2002 Oakland Athletics season

2002 Oakland Athletics
2002 AL West Champions
Major League affiliations
Location
Results
Record

103–59 (.636)

playoff finish: made playoffs, lost in ALDS to Minnesota Twins
Other information
Owner(s) Stephen Schott & Kenneth Hofmann
General manager(s) Billy Beane
Manager(s) Art Howe
Local television KICU-TV
FSN Bay Area
(Ray Fosse, Greg Papa)
Local radio KFRC
(Bill King, Ken Korach, Ray Fosse)
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The Oakland Athletics' 2002 season was the team's 35th in Oakland, California.

It was the 102nd season in franchise history. The Athletics finished first in the American League West with a record of 103-59.

The Athletics' 2002 campaign ranks among the most famous in franchise history. Following the 2001 season, Oakland saw the departure of three key players. Billy Beane, the team's general manager, responded with a series of under-the-radar free agent signings. The new-look Athletics, despite a comparative lack of star power, surprised the baseball world by besting the 2001 team's regular season record. The team is most famous, however, for winning 20 consecutive games between August 13 and September 4, 2002.[1] The Athletics' season was the subject of Michael Lewis's 2003 book Moneyball: The Art of Winning an Unfair Game (Lewis was given the opportunity to follow the team around throughout the season). A film adaptation of the book, also titled Moneyball, was released in 2011.

Off-season

Regular season

Summary

Oakland's 2002 campaign began on a tumultuous note. During the 2001–02 offseason, the team lost three key free agents to larger market teams: 2000 AL MVP Jason Giambi to the New York Yankees, outfielder Johnny Damon to the Boston Red Sox, and closer Jason Isringhausen to the St. Louis Cardinals. Faced with a number of significant roster holes, general manager Billy Beane sought to replace Damon and Giambi with free agent hitters Scott Hatteberg, David Justice, and Ray Durham (among others). Beane also made a number of key pitching acquisitions; most notably, he traded for Toronto Blue Jays reliever Billy Koch. Koch ultimately succeeded Isringhausen as the team's closer. Beane also traded for then-unheralded starter Ted Lilly. Additionally, the season saw the MLB debuts of second baseman Mark Ellis and eventual starter Aaron Harang.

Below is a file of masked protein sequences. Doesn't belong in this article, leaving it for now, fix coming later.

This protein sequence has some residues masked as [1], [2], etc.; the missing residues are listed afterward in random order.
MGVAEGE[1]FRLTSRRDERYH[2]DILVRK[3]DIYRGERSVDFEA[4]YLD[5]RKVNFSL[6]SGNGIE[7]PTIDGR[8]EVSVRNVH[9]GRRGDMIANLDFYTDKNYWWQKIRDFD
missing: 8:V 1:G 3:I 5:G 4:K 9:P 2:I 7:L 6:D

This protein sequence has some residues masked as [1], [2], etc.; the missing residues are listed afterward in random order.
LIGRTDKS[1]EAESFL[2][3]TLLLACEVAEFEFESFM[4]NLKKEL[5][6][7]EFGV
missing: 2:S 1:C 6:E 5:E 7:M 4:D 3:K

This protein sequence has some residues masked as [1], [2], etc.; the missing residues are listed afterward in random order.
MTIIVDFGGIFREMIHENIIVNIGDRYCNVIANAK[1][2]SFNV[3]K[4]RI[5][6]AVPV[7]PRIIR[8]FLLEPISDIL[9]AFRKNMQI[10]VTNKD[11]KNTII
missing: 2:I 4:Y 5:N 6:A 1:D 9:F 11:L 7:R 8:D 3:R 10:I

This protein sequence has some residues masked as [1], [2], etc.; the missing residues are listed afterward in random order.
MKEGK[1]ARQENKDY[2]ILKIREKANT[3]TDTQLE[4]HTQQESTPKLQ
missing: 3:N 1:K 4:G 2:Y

The new-look Athletics experienced a bumpy start to the season. The team followed a respectable 15-10 start with an abysmal 5-16 run; at the end of their slump, on May 23, the team's record stood at 20-26. From that point forward, the Athletics' fortunes improved significantly. In a prelude to the team's famous late-season winning streak, the Athletics went 16-1 from June 6 to June 24. The surge propelled the club within two games of first place, but a prolonged funk saw the A's play roughly .500 baseball for the next month and a half. That ended with an unremarkable 2-1 loss to the Toronto Blue Jays on August 12.

On August 13, the Athletics began their then-AL-record 20-game win streak. The streak's first win came courtesy of Barry Zito, who allowed three runs (one earned) over eight innings in a 5-4 victory over the Jays. Over the next several weeks, stellar pitching, hitting, and defense all played a significant role in the Athletics' surge. Most notable were the efforts of fourth starter Cory Lidle. During August, Lidle went 5-0 while posting a scant 0.20 earned run average (he allowed one run his final start of the month); three of his five winning decisions were during the streak. Many of the Athletics' victories were by narrow margins; closer Billy Koch recorded either a win or save in 12 of the streak's 20 games.

The Athletics' 18th and 19th wins came courtesy of game-ending hits by shortstop Miguel Tejada. On September 4, Oakland sought to win its 20th consecutive game; in doing so, the team hoped to break the 1947 New York Yankees' American League record of 19 consecutive wins. Their opponent was the Kansas City Royals. Over the first three innings of the game, Oakland shelled Kansas City pitchers Paul Byrd and Darrell May for a total of 11 runs, building a seemingly insurmountable 11-0 lead. Sloppy play down the stretch, however, allowed the Royals to score five runs apiece in the fourth and eighth innings. In the ninth, Billy Koch surrendered a two-out single to Royals pinch hitter Luis Alicea; the single allowed pinch runner Kit Pellow to score the tying run. So the Athletics entered the bottom of the ninth inning with the score tied at 11-11. In one of the most famous moments in Oakland Athletics history, pinch hitter Scott Hatteberg then hit a one-out solo home run off of Kansas City reliever Jason Grimsley. The home run clinched the AL-record 20th consecutive victory for the Athletics.

Oakland's streak came to an end with a 6-0 loss to the Minnesota Twins on September 6. The A's continued to play well down the stretch, as evidenced by their final record of 103-59. The club's late-season surge allowed it to hold off the Anaheim Angels, who finished four games behind them at 99-63. Oakland's regular season exploits, however, once again failed to translate into postseason success. The team again lost the American League Division Series (this time to the Twins) in five games.

Tejada and starting pitcher Barry Zito went on to win the American League MVP and Cy Young Award, respectively. Tejada left the Athletics following the 2003 season, while Zito stayed until the end of the 2006 campaign.

Game log

2002 Game Log (103–59)[6]
Legend:           = Win           = Loss           = Postponement
Bold = Athletics team member

Season standings

AL West W L Pct. GB Home Road
Oakland Athletics 10359 0.636 54–27 49–32
Anaheim Angels 9963 0.611 4 54–27 45–36
Seattle Mariners 9369 0.574 10 48–33 45–36
Texas Rangers 7290 0.444 31 42–39 30–51

American League Wild Card

Division Leaders W L Pct.
New York Yankees 10358 0.640
Minnesota Twins 9467 0.584
Oakland Athletics 10359 0.636
W L Pct.
Anaheim Angels 9963 0.611
Boston Red Sox 9369 0.574